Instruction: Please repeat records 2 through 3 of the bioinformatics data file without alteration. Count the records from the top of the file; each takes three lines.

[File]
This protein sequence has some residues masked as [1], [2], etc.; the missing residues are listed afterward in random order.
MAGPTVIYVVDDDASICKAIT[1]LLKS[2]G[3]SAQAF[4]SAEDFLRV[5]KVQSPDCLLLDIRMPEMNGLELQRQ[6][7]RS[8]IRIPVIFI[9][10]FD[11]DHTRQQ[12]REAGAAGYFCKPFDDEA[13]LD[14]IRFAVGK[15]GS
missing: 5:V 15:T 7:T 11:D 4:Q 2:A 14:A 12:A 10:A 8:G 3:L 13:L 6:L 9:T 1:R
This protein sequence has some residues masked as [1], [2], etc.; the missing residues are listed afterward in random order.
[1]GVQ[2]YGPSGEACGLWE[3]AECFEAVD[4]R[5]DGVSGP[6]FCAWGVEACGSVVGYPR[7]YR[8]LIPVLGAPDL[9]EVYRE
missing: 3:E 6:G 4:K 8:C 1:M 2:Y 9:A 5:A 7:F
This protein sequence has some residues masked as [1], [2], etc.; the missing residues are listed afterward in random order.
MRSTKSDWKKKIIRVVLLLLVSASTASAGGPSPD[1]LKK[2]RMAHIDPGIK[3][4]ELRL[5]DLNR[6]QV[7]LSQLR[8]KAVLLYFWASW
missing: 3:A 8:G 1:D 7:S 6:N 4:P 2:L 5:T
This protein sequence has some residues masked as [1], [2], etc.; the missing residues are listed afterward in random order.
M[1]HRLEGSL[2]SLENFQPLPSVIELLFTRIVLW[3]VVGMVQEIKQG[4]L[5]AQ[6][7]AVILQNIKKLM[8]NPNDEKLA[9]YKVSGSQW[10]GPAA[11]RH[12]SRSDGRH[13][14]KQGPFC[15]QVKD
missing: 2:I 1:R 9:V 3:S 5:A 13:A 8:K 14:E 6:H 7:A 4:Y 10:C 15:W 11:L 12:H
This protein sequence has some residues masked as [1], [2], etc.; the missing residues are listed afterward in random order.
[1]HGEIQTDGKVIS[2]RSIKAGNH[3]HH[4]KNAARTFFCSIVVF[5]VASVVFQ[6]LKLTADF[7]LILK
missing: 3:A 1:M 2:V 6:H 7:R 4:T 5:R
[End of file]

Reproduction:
This protein sequence has some residues masked as [1], [2], etc.; the missing residues are listed afterward in random order.
[1]GVQ[2]YGPSGEACGLWE[3]AECFEAVD[4]R[5]DGVSGP[6]FCAWGVEACGSVVGYPR[7]YR[8]LIPVLGAPDL[9]EVYRE
missing: 3:E 6:G 4:K 8:C 1:M 2:Y 9:A 5:A 7:F
This protein sequence has some residues masked as [1], [2], etc.; the missing residues are listed afterward in random order.
MRSTKSDWKKKIIRVVLLLLVSASTASAGGPSPD[1]LKK[2]RMAHIDPGIK[3][4]ELRL[5]DLNR[6]QV[7]LSQLR[8]KAVLLYFWASW
missing: 3:A 8:G 1:D 7:S 6:N 4:P 2:L 5:T